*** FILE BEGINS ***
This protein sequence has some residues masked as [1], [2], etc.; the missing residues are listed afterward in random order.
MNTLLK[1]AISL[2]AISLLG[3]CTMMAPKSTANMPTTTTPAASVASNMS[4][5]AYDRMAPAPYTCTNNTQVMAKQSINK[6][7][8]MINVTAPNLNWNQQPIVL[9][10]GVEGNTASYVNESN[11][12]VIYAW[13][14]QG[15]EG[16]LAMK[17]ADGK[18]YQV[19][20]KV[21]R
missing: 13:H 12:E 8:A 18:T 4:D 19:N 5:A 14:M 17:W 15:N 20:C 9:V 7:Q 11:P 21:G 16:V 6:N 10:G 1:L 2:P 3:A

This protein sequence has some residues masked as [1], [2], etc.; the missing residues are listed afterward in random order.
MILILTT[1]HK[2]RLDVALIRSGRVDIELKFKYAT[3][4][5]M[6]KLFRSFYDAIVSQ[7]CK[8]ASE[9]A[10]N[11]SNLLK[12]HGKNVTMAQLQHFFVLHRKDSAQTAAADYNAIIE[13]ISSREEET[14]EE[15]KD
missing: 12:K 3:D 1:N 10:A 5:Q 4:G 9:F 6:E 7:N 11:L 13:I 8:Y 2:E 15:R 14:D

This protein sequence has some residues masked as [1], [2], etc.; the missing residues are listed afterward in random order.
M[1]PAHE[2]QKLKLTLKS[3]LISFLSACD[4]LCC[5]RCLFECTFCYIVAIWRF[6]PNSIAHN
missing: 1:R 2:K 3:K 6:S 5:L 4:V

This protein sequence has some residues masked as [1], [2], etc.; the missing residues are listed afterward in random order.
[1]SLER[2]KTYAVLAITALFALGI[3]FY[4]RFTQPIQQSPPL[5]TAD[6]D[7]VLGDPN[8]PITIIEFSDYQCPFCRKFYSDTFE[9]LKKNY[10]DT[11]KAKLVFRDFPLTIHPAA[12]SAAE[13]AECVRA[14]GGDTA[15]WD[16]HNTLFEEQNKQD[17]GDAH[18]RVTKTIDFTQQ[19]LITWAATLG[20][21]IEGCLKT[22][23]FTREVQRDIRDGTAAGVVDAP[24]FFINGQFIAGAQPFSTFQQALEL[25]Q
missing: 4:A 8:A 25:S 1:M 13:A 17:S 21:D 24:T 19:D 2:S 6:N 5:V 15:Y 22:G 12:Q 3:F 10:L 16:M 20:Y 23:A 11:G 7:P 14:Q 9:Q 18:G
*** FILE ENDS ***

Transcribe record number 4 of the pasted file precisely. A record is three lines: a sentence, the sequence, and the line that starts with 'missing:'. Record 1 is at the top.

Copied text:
This protein sequence has some residues masked as [1], [2], etc.; the missing residues are listed afterward in random order.
[1]SLER[2]KTYAVLAITALFALGI[3]FY[4]RFTQPIQQSPPL[5]TAD[6]D[7]VLGDPN[8]PITIIEFSDYQCPFCRKFYSDTFE[9]LKKNY[10]DT[11]KAKLVFRDFPLTIHPAA[12]SAAE[13]AECVRA[14]GGDTA[15]WD[16]HNTLFEEQNKQD[17]GDAH[18]RVTKTIDFTQQ[19]LITWAATLG[20][21]IEGCLKT[22][23]FTREVQRDIRDGTAAGVVDAP[24]FFINGQFIAGAQPFSTFQQALEL[25]Q
missing: 4:A 8:A 25:S 1:M 13:A 17:S 21:D 24:T 19:D 2:S 6:N 5:V 15:Y 22:G 12:Q 3:F 10:L 16:M 20:Y 23:A 11:G 7:P 14:Q 9:Q 18:G